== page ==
8. Broadband penetration all over the country and not in urban areas only. The rural areas need access to the Internet so thatwe do not have a digital divide. Every shopping complex should have an Internet cafe so that youths who would otherwise “lepak” are encouraged to surf the Net. But care must be taken that they surf safe sites only. 

9. No smoking in eateries whether indoors or outdoors. Right now, many air-conditioned restaurants have “smoking” and “non-smoking” areas. Second-hand smoke is circulated to all patrons anyway. Open-air eating places should have a no-smoking rule as well. 

From Harry and Stephanie, Ayeh Keroh, MalaccaMy wife and I came from England to live inmagnificent Malaysia in July last year and weare enjoying our retirement here under“Malaysia My Second Home” programme.Malaysia is a wonderland of friendly smilingpeople, beautiful scenery and endless sunshineand we are rapturously happy here.Some changes that we feel may be helpfulfor Malaysia are: 

  • MORE concern for wildlife and the envi-ronment which means less deforestation,more tree planting and the protection of wildcreatures. 

  • ALSO more awareness for energy saving inour home and at all other times. Use your carfor essential journeys only and try to makeeach journey efficient by calling at more thanone destination. Insulate, ventilate and ori-entate when building your home to lessenheat gain and thereby save air conditioningenergy and maybe the planet itself. 

  • HOLD open the door you just passedthrough if there is someone following close-ly behind and if you are the person follow-ing, say “Thank You”. If someone old orinfirm is carrying a heavy object or looks wor-ried when crossing a busy road, offer to helpthem. Stand up when a lady enters the roomor is about to sit down at your table and helpher into her chair. She deserves your attentionand will love you for it. 

  • ALWAYS turn up at the appointed time as itshows respect for those you are meeting. Toomany times, someone is left waiting foranother who is late and that person is unableto settle until that person arrives. Gain a repu-tation for always being on time. Only makesensible promises as to when you will arrivetaking into account any extra delays such astraffic hold ups.Malaysians are already almost perfect andwe Brits adore you so the above points arejust the “final icing on the cake”.Best wishes for a wonderful new year.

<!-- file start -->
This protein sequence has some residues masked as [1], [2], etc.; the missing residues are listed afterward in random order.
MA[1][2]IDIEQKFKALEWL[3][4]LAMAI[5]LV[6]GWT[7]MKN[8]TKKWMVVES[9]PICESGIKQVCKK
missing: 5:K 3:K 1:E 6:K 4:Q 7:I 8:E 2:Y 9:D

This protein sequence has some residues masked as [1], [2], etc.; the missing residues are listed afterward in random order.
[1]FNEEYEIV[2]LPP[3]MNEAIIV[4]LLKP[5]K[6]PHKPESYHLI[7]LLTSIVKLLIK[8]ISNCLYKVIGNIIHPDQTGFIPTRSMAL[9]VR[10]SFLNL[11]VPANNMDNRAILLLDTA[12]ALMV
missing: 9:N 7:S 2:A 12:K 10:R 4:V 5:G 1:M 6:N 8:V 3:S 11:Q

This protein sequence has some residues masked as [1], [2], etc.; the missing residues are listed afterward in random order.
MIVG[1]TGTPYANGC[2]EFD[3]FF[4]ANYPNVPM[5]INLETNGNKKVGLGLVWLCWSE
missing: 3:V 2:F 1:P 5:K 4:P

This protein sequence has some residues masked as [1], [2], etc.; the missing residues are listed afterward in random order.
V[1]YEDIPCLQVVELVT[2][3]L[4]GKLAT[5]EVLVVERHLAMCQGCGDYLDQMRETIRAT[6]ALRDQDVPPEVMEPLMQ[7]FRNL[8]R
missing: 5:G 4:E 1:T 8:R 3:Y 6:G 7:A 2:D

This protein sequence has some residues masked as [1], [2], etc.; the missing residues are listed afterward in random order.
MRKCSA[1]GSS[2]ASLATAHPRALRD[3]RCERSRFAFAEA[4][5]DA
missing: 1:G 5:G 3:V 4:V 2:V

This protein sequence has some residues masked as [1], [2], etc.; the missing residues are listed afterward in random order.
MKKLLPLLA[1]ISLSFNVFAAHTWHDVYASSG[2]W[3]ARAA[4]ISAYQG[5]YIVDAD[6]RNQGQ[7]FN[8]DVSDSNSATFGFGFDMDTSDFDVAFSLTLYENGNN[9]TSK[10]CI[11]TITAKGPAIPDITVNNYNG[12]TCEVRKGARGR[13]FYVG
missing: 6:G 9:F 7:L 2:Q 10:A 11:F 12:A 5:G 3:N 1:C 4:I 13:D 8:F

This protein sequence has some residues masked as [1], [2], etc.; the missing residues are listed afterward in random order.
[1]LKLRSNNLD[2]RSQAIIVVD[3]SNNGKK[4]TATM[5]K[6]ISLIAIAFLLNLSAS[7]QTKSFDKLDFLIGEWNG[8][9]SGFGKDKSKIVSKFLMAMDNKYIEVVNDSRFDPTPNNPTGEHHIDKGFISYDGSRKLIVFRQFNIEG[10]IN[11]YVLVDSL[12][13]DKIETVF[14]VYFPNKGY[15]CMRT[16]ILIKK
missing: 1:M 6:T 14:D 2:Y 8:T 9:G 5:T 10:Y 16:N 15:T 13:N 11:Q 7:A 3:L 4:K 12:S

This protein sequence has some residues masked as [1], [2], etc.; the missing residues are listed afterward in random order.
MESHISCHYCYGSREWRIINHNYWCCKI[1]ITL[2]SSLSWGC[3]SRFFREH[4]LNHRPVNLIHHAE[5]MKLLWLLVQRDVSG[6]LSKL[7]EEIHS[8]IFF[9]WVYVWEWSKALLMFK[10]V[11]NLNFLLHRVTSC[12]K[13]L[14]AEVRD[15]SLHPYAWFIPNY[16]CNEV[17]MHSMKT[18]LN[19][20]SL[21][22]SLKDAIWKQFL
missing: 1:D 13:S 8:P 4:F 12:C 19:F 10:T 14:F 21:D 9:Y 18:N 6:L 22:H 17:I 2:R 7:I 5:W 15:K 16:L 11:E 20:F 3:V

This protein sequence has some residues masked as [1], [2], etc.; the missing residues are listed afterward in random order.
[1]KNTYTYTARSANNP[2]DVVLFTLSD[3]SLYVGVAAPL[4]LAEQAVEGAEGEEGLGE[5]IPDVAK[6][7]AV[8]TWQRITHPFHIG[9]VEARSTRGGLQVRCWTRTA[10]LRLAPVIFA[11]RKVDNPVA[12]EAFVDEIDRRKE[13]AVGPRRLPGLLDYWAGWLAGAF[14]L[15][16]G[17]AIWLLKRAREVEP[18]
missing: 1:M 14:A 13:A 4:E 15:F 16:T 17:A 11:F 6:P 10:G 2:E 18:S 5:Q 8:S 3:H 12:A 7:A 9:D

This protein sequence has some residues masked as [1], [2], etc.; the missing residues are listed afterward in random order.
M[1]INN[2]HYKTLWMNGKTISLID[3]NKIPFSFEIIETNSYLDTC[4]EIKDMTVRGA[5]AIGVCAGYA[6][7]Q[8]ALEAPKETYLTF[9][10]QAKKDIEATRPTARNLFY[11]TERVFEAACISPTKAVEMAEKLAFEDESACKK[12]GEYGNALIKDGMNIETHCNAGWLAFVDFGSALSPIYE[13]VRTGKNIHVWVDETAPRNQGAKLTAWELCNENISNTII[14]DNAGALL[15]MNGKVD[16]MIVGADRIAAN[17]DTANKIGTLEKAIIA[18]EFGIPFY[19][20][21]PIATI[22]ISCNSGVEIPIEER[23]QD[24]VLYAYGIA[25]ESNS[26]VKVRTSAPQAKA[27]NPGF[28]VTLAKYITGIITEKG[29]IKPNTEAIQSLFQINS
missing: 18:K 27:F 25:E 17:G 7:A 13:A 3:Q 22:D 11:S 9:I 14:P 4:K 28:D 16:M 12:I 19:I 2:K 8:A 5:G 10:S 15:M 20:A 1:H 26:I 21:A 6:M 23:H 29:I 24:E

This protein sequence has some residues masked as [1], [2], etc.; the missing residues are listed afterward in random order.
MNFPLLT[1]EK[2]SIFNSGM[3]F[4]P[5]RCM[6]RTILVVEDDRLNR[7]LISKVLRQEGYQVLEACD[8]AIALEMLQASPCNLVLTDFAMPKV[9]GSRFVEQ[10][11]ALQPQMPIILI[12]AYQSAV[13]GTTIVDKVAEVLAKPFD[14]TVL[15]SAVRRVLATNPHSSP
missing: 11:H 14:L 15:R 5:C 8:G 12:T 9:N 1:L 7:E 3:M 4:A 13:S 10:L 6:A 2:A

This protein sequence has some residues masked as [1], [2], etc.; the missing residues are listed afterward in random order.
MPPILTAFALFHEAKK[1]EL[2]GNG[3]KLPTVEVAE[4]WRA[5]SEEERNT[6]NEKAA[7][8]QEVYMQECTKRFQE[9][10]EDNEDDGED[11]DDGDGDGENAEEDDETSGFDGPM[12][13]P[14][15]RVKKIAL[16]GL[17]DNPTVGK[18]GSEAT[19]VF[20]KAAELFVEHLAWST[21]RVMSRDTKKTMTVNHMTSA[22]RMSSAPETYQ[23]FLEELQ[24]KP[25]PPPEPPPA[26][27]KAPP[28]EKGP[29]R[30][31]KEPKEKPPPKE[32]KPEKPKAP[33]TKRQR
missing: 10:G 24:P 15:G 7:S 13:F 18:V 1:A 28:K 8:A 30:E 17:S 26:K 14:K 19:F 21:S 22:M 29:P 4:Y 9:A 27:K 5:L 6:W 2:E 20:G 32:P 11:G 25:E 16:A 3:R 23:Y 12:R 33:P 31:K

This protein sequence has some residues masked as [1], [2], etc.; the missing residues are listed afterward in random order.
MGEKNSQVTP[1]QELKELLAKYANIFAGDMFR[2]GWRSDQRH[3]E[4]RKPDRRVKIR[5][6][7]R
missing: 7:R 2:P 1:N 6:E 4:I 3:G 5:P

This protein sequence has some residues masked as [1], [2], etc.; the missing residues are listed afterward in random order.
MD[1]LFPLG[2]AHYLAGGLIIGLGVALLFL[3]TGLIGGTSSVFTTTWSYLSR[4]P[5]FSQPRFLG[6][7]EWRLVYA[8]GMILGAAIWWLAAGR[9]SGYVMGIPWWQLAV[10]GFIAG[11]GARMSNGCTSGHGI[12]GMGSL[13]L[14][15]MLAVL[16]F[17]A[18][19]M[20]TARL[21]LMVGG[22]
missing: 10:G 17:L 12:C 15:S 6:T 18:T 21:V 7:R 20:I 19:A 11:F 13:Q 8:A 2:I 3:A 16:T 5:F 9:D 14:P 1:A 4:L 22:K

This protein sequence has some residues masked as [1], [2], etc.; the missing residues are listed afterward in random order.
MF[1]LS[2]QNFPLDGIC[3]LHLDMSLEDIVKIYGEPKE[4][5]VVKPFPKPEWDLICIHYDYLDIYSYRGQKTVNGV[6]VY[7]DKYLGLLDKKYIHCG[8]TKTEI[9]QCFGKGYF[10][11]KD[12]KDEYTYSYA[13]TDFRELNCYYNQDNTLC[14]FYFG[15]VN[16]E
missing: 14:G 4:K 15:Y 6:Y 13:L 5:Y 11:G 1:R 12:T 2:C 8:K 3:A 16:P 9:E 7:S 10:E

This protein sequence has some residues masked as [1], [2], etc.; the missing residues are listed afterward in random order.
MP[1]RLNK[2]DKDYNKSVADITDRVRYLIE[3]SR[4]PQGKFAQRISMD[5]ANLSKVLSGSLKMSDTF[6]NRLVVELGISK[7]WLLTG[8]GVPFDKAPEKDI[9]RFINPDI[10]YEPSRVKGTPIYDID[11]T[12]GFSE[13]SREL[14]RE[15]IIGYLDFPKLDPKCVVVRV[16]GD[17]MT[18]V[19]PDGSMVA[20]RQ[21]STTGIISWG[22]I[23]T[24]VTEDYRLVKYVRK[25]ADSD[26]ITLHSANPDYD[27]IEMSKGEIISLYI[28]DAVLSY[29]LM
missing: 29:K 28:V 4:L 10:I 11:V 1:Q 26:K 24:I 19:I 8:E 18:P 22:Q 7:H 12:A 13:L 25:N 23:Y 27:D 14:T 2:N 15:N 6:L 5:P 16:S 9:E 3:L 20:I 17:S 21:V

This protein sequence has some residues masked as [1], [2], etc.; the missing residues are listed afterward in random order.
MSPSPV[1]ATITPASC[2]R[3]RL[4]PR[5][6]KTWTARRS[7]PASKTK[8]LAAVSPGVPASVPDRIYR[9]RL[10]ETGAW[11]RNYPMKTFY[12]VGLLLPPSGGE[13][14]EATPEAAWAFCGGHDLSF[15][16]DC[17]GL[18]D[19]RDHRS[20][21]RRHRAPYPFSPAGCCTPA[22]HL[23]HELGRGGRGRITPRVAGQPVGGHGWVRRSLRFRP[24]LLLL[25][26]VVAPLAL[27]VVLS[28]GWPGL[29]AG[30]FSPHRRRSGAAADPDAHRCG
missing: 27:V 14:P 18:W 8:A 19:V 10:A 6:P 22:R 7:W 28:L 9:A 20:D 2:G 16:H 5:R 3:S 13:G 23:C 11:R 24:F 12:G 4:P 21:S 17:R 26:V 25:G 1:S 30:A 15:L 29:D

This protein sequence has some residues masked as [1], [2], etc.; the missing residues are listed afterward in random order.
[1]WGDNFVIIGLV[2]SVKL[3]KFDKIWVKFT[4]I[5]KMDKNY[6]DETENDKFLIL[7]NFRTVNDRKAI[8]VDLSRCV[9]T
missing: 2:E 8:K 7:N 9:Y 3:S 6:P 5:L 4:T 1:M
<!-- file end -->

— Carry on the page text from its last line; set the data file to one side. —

From Linda Lim, Seremban As a parent three times over and a teacher for three decades, I cringe when I read in the papers about the atrocities of the children today. In schools this year alone some students have died, beaten by their fellow classmates, stories of bullies, unwanted babies by young mothers...the list is endless. 

    What I would like to see for 2006 is for parents to be more involved in the upbringing of the children. Perhaps this is one way to lessen the social woes of the young. 

    For a start parents must make sure that they sit down and have a meal with their children, at least once a day. As the family eats and chats during dinner they will get to know each other better. Also table manners can be instilled at this time. By giving children lots of attention, the parents can help fill them with love and acceptance of themselves. Then in return when they grow up, that's what they will have to give away. 

    I would also like parents to go and visit the schools. Do not wait for the annual Parent Teacher Association meeting. Go and see the class teacher, introduce yourself to him/her. The teacher will be pleased with this and the students will be on his best behaviour knowing that his teacher has met his parents. Believe me when I tell you that this works. The same also goes for tuition teachers. Do not just pay for the fees and feel your duty is done. See the tuition teacher to get the progress of your child.  

    For 2006, I would like parents to make it a point to have outings with their children. Go for a cinema show together, organise a picnic and include grandparents and cousins (to bond family ties), sightseeing. These fun filled activities will further strengthen family ties. The best inheritance parents can give to their children is to spend some time with them. 

    Finally for 2006, I would like parents to know what their children are doing in their leisure, (are they just glued to the TV? gambling?) make friends with the crowd they hand around with (how about inviting them over for a meal or tow? Have you met their parents?) And above all do not be too generous with pocket money. Many parents today are over indulgent and spoil their children. The children do not know the value of money and there is an abuse of its usage. (Hence, many of them can afford to buy cigarettes). 

    And so that is my wish for 2006 for parents to carry out their role as parents- for parents to be counselors, caregivers, advisors and above all a friend to their children.